Figure 9 shows MTM Stribeck curves at the beginning and end of 2 h of rolling–sliding at low entrainment speed. Unlike in base oil, at the start of the test the functionalised polymers show almost no ability to reduce slow speed friction while the OFMs are only marginally effective. Only Poly provides significant friction reduction. Presumably the other additives present in an engine oil, in particular the dispersant and detergent, are interfering with the various FMs. The end-of-test Stribeck curves show very clearly the effect of growth of a ZDDP film, which is well known to produce a rough tribofilm that inhibits fluid entrainment; hence much extending the boundary lubrication regime [27,28,29]. GMO and Moly 2 clearly reduce the boundary friction of this ZDDP tribofilm while Poly and VM 2 do so to a lesser extent. Moly 1 gives a remarkably low boundary friction that has the effect of reducing friction across the whole boundary and mixed part of the Stribeck curve.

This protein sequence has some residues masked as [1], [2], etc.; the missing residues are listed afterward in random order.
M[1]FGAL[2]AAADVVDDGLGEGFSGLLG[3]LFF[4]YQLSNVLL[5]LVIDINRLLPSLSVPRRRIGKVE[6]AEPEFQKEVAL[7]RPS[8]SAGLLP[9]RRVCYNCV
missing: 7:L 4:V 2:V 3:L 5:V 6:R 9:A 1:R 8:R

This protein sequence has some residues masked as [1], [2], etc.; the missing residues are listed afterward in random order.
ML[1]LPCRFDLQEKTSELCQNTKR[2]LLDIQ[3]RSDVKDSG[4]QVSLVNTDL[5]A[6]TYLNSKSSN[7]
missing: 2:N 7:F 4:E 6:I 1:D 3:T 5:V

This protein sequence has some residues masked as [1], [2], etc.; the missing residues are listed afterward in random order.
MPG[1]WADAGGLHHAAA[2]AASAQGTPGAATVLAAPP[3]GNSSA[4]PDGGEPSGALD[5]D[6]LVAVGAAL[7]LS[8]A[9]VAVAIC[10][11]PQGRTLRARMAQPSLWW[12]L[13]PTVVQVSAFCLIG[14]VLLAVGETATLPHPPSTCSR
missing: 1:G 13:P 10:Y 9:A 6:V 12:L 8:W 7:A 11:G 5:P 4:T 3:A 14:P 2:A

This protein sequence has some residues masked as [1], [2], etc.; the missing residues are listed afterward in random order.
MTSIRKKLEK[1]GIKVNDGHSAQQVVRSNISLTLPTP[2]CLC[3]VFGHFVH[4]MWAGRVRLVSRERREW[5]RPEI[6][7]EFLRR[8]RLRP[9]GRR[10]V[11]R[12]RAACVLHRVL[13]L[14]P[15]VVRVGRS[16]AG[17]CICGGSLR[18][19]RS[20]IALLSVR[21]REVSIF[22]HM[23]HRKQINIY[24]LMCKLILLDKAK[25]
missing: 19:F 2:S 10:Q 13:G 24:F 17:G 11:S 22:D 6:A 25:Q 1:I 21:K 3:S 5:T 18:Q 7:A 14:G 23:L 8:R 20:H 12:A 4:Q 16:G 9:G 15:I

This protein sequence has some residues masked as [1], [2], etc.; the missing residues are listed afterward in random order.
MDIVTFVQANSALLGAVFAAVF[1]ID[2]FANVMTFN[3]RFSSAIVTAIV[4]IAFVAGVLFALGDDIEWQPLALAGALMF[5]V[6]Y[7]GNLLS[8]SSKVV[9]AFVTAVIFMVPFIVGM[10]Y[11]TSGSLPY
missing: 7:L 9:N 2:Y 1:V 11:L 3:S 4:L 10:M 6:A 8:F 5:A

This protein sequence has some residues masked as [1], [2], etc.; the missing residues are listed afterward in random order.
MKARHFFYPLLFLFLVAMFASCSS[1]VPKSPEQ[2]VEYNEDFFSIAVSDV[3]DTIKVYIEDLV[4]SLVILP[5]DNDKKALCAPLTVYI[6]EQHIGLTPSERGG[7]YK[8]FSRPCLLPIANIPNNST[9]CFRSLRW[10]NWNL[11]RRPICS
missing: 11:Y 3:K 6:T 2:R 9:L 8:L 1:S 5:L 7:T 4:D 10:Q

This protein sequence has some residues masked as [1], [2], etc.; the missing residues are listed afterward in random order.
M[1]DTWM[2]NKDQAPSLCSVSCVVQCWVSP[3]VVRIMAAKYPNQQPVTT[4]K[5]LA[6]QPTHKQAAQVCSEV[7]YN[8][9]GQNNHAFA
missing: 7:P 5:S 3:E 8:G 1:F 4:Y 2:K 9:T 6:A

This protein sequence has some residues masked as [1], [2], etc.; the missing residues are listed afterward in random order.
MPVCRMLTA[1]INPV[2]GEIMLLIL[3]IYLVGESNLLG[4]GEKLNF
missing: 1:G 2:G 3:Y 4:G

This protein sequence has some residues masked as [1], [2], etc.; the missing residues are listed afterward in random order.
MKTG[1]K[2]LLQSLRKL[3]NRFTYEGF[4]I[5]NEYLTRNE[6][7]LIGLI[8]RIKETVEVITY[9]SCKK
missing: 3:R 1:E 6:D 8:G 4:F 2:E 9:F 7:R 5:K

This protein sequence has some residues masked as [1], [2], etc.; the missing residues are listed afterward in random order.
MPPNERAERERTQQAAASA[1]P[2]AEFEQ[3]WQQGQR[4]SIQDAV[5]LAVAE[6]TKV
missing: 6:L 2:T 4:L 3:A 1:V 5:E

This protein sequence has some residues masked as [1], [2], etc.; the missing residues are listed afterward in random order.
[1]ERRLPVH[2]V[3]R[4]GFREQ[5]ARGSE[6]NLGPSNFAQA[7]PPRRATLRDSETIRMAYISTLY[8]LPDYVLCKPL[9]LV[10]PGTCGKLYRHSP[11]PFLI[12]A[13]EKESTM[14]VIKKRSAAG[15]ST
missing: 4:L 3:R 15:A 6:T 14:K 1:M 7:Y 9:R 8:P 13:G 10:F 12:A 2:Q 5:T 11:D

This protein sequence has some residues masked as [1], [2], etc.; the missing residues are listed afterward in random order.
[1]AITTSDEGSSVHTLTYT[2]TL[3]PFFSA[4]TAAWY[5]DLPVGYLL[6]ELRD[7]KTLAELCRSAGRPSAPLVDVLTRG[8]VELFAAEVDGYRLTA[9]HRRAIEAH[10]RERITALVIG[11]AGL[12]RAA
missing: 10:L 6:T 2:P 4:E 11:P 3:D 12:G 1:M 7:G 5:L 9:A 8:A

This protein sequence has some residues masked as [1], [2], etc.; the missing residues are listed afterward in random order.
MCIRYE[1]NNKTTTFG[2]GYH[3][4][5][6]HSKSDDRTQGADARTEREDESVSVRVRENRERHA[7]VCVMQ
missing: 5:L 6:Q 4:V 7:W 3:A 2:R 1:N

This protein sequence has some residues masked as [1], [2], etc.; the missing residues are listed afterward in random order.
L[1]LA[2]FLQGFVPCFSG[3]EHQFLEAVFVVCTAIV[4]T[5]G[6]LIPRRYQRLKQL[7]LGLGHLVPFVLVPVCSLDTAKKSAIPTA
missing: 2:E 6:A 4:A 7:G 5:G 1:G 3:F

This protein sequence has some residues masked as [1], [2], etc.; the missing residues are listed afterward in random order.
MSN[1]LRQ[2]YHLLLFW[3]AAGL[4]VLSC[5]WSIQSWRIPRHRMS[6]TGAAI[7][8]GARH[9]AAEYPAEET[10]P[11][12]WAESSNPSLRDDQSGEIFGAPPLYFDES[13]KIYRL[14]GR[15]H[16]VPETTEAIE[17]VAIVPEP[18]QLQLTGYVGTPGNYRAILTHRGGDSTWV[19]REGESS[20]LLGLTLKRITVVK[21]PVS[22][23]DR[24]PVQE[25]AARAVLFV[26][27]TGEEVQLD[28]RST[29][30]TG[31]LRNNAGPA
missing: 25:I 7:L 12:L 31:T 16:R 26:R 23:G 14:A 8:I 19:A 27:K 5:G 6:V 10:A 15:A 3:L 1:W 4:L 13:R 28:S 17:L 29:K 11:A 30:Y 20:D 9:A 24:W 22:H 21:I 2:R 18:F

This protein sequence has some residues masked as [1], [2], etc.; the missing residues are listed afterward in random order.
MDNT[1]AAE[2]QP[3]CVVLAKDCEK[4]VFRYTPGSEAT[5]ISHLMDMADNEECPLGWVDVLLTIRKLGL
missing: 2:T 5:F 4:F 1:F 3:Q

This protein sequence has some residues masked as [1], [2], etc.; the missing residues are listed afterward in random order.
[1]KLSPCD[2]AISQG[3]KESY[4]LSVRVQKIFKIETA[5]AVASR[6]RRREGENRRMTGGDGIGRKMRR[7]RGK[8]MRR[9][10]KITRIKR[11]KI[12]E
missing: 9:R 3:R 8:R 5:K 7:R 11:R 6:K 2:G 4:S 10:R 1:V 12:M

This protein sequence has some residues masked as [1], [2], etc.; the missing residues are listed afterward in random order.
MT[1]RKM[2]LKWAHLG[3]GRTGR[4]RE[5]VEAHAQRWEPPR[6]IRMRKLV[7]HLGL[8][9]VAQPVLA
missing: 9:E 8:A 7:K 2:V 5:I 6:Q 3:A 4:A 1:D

Fig. 9
figure 9

MTM Stribeck curves for individual FM solutions in engine oil

6 Results: Blends of Two FMS

The three types of friction test were carried out on all six FM combinations listed in Table 2. Within a given test there were few examples of synergy or antagonism. An example of apparent antagonism is seen in Fig. 10, where a combination of Moly 2 with both of the OFMs gave higher friction that any of the three additives alone, in both GTL4 and engine oil. It is possible that the OFMs are slowing the adsorption of Moly 2 on the rubbing surfaces while the MoDTC is hindering formation of a close-packed OFM film.

Fig. 10